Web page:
Sermon delivered at St Paul's Cathedral on March 5, 2006
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Sermon preached by
The Very Rev. N. DeLiza Spangler
March 5, 2006
There's a silly story of a good Episcopalian who went to her priest one day and said that she must make a confession: she continuously committed the sin of vanity. When the priest asked her to explain she said, "Every morning I get up, look in the mirror and thank God I am so beautiful." The priest looked at her and said, "Madam, that is not a sin. That is a mistake."
\Today is the first Sunday of Lent, a day on which - every year - we hear about Jesus' temptation in the wilderness. Mark's version, which we heard this morning, doesn't go into detail about the temptations, but we know they were serious business. Jesus was being tempted by the devil himself and he wasn't being tempted simply to make a mistake; he was being tempted to sin. Just this past Wednesday, in the Ash Wednesday Litany of Penitence, we acknowledge numerous and manifold sins - everything from our pride and hypocrisy to our exploitation of others to our negligence in prayer and worship. We don't refer to those as mistakes, but as sins. So, in the end, what is sin really; what does it come down to, what is this thing that tempts us?
While a mistake has to do with a wrong decision or wrong choice, our catechism defines sin as seeking our own will instead of the will of God, leading to a distorted relationship with God, with one another and with creation. Sin separates us from God and from each other. It causes us to be less than God knows we can be. The word sin itself comes from a Greek archery term meaning "to miss the mark." Sin is that which causes us to miss the mark of who God intended us to be.
There is, however, another definition of sin stated by the sixth century
church historian, Evagrius. When I first read it I thought it took sin
too lightly but the more I consider the statement, the more it interested
me. Evagrius said that "sin is the forgetfulness of God's goodness."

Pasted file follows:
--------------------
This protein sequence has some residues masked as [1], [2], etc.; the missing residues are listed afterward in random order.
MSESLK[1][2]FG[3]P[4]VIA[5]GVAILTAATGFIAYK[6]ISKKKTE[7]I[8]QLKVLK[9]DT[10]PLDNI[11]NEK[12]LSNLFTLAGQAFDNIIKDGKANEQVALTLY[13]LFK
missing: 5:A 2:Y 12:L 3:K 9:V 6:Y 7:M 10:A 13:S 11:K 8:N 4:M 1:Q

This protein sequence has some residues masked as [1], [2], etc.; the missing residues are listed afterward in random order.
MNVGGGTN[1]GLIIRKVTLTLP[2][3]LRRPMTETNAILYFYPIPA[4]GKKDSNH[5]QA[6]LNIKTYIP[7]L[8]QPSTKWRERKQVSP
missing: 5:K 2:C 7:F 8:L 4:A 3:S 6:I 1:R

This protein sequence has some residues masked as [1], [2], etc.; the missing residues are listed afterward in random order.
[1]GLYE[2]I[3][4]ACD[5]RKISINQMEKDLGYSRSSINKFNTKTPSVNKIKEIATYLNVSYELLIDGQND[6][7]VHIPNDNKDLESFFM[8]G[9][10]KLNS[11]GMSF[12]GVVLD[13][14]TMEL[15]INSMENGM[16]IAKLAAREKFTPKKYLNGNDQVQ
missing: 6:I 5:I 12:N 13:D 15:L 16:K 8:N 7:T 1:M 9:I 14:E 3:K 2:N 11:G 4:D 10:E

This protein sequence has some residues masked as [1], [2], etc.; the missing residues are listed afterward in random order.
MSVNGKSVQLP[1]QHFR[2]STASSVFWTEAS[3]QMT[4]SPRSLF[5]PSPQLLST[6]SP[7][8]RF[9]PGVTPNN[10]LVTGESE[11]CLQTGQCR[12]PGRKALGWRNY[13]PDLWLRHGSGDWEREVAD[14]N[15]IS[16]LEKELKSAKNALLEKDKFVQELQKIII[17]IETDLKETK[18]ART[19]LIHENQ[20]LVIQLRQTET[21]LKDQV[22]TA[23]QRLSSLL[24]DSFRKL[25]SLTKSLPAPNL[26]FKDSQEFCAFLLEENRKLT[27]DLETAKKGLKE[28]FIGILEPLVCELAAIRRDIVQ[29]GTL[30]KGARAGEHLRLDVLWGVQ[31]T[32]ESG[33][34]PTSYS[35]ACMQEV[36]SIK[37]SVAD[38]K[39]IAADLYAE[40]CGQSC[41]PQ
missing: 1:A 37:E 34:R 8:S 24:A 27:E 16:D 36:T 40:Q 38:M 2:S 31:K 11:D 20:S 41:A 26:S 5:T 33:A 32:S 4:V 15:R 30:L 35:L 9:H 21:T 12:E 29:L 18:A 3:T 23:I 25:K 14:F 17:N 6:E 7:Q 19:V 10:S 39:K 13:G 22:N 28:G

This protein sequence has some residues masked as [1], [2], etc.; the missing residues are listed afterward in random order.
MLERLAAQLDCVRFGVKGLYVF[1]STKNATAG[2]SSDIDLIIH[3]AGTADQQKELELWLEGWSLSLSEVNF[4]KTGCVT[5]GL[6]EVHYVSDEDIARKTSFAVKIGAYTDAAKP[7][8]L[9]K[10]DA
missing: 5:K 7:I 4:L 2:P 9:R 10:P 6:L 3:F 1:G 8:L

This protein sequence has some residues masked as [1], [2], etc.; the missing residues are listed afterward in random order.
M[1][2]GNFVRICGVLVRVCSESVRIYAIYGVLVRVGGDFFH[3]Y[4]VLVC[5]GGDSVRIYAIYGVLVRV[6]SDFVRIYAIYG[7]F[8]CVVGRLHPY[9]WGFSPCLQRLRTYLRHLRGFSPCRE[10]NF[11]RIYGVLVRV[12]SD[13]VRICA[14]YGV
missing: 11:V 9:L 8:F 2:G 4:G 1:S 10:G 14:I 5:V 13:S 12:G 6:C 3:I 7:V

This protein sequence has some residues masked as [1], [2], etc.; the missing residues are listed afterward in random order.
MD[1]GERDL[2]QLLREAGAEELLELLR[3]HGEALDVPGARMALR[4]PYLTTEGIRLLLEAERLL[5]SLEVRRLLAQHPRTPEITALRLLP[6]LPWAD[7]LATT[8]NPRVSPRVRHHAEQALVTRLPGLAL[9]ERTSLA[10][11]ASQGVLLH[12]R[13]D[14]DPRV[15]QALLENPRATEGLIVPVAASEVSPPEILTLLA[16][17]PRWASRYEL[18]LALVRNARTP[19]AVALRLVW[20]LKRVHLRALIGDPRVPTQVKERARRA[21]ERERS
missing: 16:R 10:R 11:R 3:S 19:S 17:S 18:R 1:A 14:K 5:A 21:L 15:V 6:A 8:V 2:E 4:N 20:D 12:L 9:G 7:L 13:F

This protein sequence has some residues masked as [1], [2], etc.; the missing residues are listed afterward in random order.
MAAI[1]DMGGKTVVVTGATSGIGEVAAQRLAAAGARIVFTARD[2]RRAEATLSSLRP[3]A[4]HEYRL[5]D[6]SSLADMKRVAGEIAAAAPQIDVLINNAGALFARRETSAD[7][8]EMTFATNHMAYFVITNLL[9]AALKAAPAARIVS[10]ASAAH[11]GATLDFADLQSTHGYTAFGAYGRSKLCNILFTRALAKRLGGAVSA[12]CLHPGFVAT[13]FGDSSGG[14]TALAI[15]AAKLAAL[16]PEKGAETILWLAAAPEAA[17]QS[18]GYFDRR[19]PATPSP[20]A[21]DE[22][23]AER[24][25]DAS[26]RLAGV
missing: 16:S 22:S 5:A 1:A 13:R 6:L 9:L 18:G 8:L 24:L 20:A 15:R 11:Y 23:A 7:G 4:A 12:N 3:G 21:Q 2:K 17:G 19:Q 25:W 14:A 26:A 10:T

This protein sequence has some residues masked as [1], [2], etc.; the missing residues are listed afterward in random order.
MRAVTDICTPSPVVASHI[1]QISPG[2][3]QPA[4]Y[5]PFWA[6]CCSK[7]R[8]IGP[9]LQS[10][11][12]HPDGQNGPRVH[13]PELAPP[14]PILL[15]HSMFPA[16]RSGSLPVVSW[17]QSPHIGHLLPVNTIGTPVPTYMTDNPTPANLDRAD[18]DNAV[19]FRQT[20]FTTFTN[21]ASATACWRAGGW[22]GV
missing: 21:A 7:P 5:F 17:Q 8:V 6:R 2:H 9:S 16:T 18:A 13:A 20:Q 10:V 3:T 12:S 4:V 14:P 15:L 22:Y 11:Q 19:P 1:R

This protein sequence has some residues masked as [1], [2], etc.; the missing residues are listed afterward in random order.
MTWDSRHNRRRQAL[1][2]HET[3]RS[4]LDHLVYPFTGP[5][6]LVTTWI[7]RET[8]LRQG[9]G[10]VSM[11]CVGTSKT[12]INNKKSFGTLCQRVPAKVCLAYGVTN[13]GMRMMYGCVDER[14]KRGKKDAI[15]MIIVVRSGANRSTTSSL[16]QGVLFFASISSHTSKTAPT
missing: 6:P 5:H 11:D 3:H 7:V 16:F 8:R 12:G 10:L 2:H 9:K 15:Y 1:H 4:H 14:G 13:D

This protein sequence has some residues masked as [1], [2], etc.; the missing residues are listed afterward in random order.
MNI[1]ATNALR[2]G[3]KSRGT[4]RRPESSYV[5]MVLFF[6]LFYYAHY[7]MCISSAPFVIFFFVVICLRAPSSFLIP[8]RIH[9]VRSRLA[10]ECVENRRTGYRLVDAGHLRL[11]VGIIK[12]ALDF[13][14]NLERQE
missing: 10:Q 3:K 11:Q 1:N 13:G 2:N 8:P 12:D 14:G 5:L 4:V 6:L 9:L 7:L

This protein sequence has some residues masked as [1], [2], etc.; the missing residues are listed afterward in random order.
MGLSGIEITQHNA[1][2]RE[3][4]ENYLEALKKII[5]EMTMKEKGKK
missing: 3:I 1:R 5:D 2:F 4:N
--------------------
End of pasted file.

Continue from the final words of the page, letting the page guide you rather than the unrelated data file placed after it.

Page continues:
(Cited by Michael Mayne in Pray, Love, Remember, p. 3) I wonder if,
in fact, that sin of the forgetfulness of God's goodness doesn't underlie
every other sin because a forgetfulness of God's goodness leads to a
distortion of our relationship with God and with one another.
On the surface, none of those temptations are necessarily bad things. Turning stones into bread could allow the hungry world to be fed. Performing some great feat like throwing oneself off the temple without injury might bring people to faith. Having authority over all kingdoms would allow one to control people so they'd behave as they should. The world could be a better place.
But at root, those temptations are temptations to mistrust the goodness of God. They mistrust that God will somehow see that people have what they most need in the midst of their wildernesses; they mistrust that God will bring people to faith by a converted heart, not by sleight of hand; they mistrust that God's kingdom will come through love not coercion and earthly power. The sin which tempted Jesus was a forgetfulness of the goodness of God.
The sins which tempt us also, at root, have to do with the forgetfulness
of God's goodness. When we forget God's goodness in creating humankind
in his image, we sin. We may act in ways that show a lack of respect
for ourselves or others. We may destroy our own lives through addiction;
we may harm others through something as seemingly small as thoughtless-ness
or something as great as acts of unspeakable cruelty and violence. We
can act in those ways only when we lose sight of our own value as a
child of God, when we see another as insignificant, when we forget God
has imprinted his image on us all. In short, we sin, we act in destructive
ways when we forget the goodness of God in God creating us.
The other day I read about a little boy who summed up his fear of going to school. He said, "My name is Donald, and I don't know anything. I have new underwear, a loose tooth, and I didn't sleep last night because I'm worried. What if a bell rings and a man yells, 'Where do you belong?' and I don't know? What if the trays in the cafeteria are too tall for me to reach? What if my loose tooth comes out when we have our heads down and are supposed to be quiet? Am I supposed to bleed quietly? What if I splash water on my nametag and my name disappears and no one knows who I am?'" (The Rev. Dr. Janice Hearne in a sermon entitled A Vision Before You)
We are that child, with the same questions, the same fears, the same doubts. Most of the time, we feel like we don't know anything. Where do we belong? What if we reach for something and fail, falling flat on our face? What if we're hurting - do we hurt alone? What if no one - including we ourselves - knows who we are?
But, for us, those questions grow out of forgetting God's goodness. For in Christ, God has shown us his goodness - and so we, in fact, know quite a bit. We know that we belong to him, loved so dearly that he gave his life for us. We know that if we fall down, he will pick us up, dust us off and send us on our way. We know that because God came among us in Christ we will never hurt alone because he knows what it is to hurt - and he's right beside us. And we know that God knows our name, he knows who we are - his beloved child - and he will never forget us or let us go.
In these ways and so many others, God has shown us his goodness. This Lent - and always - may we remember it.
The Very Rev. N. DeLiza Spangler
St Paul's Episcopal Cathedral, Buffalo, New York
Reprinted with permission